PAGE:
To learn more about all the latest developments in India’s electric two-wheeler market, please access our research report on India’s Electric Two-Wheeler Growth Opportunities, or contact email@example.com for information on a private briefing.
Source: Frost & Sullivan
India’s E2W OEMs are, literally, in the hot seat. They must recognize that ultimate product safety arises from proper R&D of key components such as cells, battery packs, BMS algorithms, motors, controllers, chassis, and suspension. Startups and OEMs that import completely knocked down kits from China – mostly the same product from the same vendor, assembled and rebadged at their facilities in India before being sold in the domestic market – must invest time and resources in comprehensively testing over tens of thousands of kilometers in actual riding environments to validate product reliability and certification before going to market.
“India’s EV ecosystem is at an embryonic stage and the industry lacks battery-technology know-how, with almost all OEMs relying on imports of battery and battery-related components. The county’s current EV policy focuses primarily on subsidies and incentives to get more EVs on the road. That said, testing and certification standards in India remain basic and fail to cover all real-time scenarios. Accordingly, OEMs must set benchmarks in E2W manufacturing with a focus on meticulous product testing and R&D that will allow them to match or even surpass global competitors in terms of offering high quality, proven products.” – Joe Praveen Vijaykumar, Research Manager, Mobility Practice, Frost & Sullivan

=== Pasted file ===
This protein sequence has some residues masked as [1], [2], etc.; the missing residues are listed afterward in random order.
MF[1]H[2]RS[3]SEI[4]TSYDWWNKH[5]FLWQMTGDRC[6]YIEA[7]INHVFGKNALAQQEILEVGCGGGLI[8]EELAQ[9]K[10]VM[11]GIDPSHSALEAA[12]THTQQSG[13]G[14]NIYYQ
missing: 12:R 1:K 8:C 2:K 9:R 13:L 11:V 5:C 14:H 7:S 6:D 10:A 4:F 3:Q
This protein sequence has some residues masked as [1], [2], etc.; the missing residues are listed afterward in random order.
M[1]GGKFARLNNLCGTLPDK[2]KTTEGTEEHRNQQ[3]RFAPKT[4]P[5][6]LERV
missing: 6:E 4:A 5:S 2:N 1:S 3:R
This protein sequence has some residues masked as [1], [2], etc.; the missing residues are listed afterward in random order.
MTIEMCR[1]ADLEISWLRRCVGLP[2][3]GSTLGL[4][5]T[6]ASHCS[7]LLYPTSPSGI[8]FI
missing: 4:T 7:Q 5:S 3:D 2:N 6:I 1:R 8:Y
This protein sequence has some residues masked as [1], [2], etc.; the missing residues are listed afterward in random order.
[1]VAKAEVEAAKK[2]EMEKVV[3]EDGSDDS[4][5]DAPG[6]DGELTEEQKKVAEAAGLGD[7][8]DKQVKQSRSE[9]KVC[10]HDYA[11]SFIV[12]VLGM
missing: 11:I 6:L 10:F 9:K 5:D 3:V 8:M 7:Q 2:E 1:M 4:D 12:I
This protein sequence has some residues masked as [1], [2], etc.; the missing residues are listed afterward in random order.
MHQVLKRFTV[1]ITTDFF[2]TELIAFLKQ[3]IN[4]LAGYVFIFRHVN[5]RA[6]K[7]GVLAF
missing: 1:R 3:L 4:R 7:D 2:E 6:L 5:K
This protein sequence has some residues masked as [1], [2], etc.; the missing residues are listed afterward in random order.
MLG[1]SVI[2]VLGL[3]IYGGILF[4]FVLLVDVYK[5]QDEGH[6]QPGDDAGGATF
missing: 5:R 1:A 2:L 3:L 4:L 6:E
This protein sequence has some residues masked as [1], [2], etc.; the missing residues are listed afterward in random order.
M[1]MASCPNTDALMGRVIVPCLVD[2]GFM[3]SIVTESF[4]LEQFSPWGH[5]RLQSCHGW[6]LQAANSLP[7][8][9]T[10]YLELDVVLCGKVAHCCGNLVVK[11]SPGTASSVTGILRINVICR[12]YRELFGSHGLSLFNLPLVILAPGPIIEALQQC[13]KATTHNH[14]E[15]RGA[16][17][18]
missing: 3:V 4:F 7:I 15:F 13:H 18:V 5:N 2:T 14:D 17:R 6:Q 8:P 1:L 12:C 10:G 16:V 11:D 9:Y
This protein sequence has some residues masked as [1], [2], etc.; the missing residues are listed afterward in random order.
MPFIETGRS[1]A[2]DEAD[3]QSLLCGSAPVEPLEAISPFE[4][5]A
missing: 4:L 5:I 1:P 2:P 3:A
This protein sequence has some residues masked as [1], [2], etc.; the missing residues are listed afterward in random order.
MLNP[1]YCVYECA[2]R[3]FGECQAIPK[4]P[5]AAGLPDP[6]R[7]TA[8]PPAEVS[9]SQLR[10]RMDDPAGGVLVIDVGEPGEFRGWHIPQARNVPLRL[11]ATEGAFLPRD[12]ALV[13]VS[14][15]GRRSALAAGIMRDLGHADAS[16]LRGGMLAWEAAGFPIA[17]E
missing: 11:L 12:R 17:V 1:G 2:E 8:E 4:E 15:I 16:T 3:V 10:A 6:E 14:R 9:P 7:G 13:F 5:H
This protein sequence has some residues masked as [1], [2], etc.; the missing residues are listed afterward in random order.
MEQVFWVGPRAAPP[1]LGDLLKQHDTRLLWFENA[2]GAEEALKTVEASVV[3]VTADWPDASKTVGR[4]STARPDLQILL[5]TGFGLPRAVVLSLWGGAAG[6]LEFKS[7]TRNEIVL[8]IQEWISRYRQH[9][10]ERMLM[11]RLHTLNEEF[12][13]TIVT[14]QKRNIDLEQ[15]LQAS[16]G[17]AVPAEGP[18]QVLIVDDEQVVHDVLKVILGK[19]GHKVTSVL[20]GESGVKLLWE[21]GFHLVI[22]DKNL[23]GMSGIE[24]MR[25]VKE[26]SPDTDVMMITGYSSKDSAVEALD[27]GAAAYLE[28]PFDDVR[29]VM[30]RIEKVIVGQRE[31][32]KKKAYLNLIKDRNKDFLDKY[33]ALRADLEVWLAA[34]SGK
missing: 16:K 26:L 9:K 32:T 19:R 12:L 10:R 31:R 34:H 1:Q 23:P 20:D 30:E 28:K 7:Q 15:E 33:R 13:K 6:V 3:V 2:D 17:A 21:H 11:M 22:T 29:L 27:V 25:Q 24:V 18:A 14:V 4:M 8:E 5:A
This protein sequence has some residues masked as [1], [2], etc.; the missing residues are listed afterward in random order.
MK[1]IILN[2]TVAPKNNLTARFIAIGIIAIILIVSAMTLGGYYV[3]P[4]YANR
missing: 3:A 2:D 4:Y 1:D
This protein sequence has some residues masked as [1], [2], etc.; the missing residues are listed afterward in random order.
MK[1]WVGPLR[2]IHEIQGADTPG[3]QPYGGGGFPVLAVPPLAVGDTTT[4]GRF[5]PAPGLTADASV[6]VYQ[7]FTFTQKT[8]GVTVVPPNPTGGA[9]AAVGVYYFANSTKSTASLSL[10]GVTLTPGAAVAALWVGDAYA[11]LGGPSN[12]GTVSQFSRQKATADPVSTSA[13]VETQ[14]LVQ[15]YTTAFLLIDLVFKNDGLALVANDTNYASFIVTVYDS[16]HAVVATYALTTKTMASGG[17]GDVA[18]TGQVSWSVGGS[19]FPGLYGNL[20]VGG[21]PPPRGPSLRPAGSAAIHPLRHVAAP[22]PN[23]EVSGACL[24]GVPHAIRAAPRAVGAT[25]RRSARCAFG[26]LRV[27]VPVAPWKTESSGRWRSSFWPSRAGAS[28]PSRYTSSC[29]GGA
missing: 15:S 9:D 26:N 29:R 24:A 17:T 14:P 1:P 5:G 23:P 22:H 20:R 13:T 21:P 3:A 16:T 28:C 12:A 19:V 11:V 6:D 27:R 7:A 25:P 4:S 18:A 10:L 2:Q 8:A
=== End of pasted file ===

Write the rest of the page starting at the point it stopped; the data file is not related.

Simultaneously, OEMs need to start reinforcing the knowledge and capability of their sales teams and dealerships. Ensuring that customers are well informed about SOPs and are equipped to respond appropriately in case of smoke, fire, or any other emergency should be another priority. In tandem, educating customers about the importance of periodic self-checks, coupled with offering regular checks at the customers’ doorstep by tying up with third-party service providers, will also be crucial to building consumer confidence. Exploring cheaper cooling solutions for batteries such as fans, heat sinks, and air dams, instead of expensive liquid-cooled setups, is another area for OEMs to consider.
Unlike electric cars, E2W OEMs must account for a greater multiplicity of factors like the wide variety of customers, the need to achieve a much smaller product footprint and the criticality of realizing intelligent weight bias management and smart component packaging.
Competition in India’s E2W market is intensifying with companies like Hero Electric, Ampere, Okinawa, Revolt, Pure EV, Bajaj, TVS, and Ola all in the fray. Meanwhile, EV startups like Ather Energy have shown the way, investing time, money, and resources towards ensuring rigorous product R&D and testing. With the Indian two-wheeler market shifting towards electric power trains and the recent trend in consumer preference for high-speed E2Ws, competitive success will hinge on offering quality products, conducting complete testing in Indian driving conditions, and setting new benchmarks in new product development.
Raising consumer awareness is another key area on which OEMs should focus. This could take the form of improving rider and traffic safety through information dissemination on SOPs and leveraging digital marketing channels to strengthen consumer sentiment about product capability and safety.